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Posts Tagged elbow
Even if you haven’t moved your hand and arm in years due to a neuromuscular injury or disease, it is possible the MyoPro® may be able to help you use your arm and hand again.
My Own Motion
Myomo empowers individuals with a neuromuscular condition who have lost movement in a hand and arm to perform activities of everyday life. Myomo offers the MyoPro, a myoelectric elbow/wrist/hand orthosis (powered brace) to support the weak arm and enable patients to move an impaired hand and arm again. MyoPro is the only product of its kind for people who suffer from debilitating neurological disorders such as brachial plexus injury, brain or spinal cord injury, CVA stroke, multiple sclerosis or amyotrophic lateral sclerosis (ALS).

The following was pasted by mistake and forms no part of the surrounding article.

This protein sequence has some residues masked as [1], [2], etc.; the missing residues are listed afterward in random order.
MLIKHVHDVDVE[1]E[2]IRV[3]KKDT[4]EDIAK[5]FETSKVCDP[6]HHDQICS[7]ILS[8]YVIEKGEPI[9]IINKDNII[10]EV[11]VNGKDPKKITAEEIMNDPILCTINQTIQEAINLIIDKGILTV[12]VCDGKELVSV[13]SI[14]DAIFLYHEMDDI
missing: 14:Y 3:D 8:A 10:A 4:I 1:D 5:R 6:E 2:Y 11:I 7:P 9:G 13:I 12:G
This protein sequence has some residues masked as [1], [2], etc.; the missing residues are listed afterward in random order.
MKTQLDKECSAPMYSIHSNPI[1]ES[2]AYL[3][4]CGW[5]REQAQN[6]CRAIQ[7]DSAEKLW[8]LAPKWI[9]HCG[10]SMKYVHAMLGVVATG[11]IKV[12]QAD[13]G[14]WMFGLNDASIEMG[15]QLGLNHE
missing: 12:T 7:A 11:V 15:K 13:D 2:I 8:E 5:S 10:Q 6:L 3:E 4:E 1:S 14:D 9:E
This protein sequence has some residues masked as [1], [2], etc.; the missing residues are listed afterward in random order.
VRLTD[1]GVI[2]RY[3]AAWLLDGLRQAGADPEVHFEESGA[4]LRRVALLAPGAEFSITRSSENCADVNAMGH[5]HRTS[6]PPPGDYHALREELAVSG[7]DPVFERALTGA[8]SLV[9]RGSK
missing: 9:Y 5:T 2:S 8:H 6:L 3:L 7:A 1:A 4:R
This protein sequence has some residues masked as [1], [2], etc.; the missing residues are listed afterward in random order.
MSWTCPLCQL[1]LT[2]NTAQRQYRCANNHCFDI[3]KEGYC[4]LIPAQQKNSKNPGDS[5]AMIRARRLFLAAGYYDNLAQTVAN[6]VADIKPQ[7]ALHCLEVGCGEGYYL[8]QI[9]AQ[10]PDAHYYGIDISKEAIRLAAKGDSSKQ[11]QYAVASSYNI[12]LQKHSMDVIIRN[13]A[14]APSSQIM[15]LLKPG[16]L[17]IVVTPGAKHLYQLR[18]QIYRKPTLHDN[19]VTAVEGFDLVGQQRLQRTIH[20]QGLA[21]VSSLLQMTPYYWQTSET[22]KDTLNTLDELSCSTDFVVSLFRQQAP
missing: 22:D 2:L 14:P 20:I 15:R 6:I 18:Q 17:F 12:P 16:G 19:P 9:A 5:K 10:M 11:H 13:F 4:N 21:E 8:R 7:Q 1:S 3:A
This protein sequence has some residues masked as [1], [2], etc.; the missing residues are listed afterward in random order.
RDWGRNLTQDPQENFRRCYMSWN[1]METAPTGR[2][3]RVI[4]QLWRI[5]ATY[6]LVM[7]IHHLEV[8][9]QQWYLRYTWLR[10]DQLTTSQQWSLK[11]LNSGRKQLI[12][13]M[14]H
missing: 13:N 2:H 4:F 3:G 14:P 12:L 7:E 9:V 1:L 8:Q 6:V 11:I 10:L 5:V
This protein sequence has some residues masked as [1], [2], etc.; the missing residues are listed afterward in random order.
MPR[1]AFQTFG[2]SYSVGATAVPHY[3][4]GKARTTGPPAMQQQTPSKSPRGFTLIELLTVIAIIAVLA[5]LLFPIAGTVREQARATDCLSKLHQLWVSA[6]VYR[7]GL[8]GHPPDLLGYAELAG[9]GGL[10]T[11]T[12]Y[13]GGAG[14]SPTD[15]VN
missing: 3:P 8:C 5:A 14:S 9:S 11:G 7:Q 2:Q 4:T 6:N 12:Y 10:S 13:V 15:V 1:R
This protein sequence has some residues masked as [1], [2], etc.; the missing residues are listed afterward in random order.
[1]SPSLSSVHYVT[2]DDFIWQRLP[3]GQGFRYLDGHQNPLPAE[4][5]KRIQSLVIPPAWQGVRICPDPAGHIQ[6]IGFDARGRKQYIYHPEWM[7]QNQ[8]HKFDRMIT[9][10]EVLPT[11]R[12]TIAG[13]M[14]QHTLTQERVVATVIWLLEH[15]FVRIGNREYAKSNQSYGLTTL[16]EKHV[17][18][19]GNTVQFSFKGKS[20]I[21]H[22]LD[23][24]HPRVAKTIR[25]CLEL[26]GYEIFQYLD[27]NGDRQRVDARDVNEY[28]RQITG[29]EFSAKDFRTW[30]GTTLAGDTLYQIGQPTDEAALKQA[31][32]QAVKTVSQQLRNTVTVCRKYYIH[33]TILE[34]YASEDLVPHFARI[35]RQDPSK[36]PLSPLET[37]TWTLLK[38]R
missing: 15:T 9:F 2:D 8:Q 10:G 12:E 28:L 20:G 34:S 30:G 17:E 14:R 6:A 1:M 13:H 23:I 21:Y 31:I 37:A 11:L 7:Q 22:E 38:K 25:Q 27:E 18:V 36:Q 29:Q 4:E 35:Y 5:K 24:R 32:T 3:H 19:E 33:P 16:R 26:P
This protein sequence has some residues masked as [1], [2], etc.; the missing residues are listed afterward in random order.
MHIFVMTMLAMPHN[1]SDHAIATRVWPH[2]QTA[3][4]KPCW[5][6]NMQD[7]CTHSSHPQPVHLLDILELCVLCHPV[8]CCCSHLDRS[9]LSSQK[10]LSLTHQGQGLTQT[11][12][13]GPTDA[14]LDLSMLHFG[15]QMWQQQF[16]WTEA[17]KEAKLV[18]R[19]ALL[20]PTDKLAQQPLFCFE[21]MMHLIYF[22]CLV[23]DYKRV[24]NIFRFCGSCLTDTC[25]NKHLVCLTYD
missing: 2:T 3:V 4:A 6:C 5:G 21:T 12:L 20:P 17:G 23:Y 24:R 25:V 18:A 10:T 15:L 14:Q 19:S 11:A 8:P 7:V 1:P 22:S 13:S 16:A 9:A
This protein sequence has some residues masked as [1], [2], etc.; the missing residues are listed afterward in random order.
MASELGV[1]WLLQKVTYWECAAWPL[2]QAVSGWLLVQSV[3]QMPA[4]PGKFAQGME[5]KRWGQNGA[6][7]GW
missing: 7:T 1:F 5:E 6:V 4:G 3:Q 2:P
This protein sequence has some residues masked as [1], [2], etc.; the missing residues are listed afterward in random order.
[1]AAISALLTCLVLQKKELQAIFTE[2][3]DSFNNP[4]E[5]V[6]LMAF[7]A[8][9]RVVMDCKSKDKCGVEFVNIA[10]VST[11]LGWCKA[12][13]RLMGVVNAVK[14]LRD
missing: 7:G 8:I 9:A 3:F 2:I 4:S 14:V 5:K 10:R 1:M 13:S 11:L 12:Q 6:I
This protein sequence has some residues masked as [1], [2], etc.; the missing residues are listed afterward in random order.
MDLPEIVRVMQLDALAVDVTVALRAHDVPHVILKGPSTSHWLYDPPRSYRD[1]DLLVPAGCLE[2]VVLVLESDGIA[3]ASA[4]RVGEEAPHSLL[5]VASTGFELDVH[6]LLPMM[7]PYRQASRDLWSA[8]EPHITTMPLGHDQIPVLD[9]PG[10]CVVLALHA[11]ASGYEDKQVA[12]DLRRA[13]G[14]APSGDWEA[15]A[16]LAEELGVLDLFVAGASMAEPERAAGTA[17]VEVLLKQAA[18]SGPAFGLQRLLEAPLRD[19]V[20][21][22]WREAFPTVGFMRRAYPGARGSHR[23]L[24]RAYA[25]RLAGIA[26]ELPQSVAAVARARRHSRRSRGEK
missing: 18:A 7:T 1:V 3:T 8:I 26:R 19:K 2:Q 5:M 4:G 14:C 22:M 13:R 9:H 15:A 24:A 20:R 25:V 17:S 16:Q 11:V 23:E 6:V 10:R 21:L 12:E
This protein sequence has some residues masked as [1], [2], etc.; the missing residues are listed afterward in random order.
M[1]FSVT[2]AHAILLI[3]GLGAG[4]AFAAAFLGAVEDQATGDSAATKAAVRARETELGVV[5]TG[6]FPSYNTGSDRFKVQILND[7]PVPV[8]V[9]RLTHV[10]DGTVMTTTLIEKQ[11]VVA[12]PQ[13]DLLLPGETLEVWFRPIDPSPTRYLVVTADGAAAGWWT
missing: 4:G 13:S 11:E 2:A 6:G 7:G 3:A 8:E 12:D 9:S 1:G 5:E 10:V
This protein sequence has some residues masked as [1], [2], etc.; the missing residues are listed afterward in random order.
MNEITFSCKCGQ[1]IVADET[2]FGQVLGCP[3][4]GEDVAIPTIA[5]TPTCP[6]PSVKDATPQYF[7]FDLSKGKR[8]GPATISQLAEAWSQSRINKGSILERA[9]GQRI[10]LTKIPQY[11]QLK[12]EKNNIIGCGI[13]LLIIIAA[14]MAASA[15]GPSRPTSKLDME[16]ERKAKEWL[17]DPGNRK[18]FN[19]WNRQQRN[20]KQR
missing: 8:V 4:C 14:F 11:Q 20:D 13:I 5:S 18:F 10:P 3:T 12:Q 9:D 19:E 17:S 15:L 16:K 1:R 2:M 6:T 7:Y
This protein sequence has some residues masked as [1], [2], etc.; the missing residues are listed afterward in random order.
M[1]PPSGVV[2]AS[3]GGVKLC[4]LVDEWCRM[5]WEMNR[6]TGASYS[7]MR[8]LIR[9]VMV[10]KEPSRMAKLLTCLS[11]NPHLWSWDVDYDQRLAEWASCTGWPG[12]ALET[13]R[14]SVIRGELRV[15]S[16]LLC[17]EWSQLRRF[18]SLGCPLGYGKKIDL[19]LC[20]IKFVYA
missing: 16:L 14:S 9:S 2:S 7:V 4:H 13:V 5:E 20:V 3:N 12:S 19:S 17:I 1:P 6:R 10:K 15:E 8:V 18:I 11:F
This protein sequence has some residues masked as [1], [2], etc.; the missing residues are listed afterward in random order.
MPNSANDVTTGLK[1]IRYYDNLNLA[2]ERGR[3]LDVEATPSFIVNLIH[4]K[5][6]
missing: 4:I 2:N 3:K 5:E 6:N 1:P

MyoPro is covered by most commercial insurance companies in the U.S., and by the U.S. Veterans Administration – click here for more information for veterans.[…]
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[Abstract] Case Report on the Use of a Custom Myoelectric Elbow–Wrist–Hand Orthosis for the Remediation of Upper Extremity Paresis and Loss of Function in Chronic Stroke.
Introduction: This case study describes the application of a commercially available, custom myoelectric elbow–wrist–hand orthosis (MEWHO), on a veteran diagnosed with chronic stroke with residual left hemiparesis. The MEWHO provides powered active assistance for elbow flexion/extension and 3 jaw chuck grip. It is a noninvasive orthosis that is driven by the user’s electromyographic signal. Experience with the MEWHO and associated outcomes are reported.